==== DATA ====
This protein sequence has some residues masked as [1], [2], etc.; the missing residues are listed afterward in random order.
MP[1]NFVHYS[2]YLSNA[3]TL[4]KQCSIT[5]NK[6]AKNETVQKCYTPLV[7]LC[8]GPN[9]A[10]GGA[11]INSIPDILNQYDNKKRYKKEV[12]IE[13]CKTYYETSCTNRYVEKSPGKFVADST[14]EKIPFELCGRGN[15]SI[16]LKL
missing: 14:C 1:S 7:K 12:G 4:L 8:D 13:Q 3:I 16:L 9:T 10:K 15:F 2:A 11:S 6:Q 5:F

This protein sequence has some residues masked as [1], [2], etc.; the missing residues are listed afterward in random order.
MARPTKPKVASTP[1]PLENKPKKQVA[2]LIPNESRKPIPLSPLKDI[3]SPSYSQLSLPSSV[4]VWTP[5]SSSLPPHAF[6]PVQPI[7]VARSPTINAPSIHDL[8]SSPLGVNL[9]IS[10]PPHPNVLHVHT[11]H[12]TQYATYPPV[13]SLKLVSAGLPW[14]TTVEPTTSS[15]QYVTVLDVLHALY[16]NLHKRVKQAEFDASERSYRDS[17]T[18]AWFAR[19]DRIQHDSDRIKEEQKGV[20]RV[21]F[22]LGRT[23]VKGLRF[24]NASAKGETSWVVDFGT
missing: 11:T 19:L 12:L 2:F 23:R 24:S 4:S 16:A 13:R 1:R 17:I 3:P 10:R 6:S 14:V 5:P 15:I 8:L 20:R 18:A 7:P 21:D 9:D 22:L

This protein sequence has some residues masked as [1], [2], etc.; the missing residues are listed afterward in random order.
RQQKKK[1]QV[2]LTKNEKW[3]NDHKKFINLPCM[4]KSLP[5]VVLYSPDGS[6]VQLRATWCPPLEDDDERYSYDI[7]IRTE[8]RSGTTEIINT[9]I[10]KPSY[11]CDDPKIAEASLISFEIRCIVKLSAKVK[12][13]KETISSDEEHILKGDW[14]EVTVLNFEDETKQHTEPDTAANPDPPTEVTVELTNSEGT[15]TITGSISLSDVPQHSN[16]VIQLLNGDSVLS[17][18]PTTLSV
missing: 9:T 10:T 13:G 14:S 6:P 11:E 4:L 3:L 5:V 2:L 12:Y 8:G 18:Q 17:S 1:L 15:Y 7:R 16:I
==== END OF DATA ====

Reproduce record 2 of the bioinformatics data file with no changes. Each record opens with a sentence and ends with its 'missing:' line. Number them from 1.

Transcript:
This protein sequence has some residues masked as [1], [2], etc.; the missing residues are listed afterward in random order.
MARPTKPKVASTP[1]PLENKPKKQVA[2]LIPNESRKPIPLSPLKDI[3]SPSYSQLSLPSSV[4]VWTP[5]SSSLPPHAF[6]PVQPI[7]VARSPTINAPSIHDL[8]SSPLGVNL[9]IS[10]PPHPNVLHVHT[11]H[12]TQYATYPPV[13]SLKLVSAGLPW[14]TTVEPTTSS[15]QYVTVLDVLHALY[16]NLHKRVKQAEFDASERSYRDS[17]T[18]AWFAR[19]DRIQHDSDRIKEEQKGV[20]RV[21]F[22]LGRT[23]VKGLRF[24]NASAKGETSWVVDFGT
missing: 11:T 19:L 12:L 2:F 23:R 24:S 4:S 16:A 13:R 1:R 17:I 3:P 10:R 6:S 14:V 5:P 15:I 8:L 20:R 18:A 7:P 21:D 9:D 22:L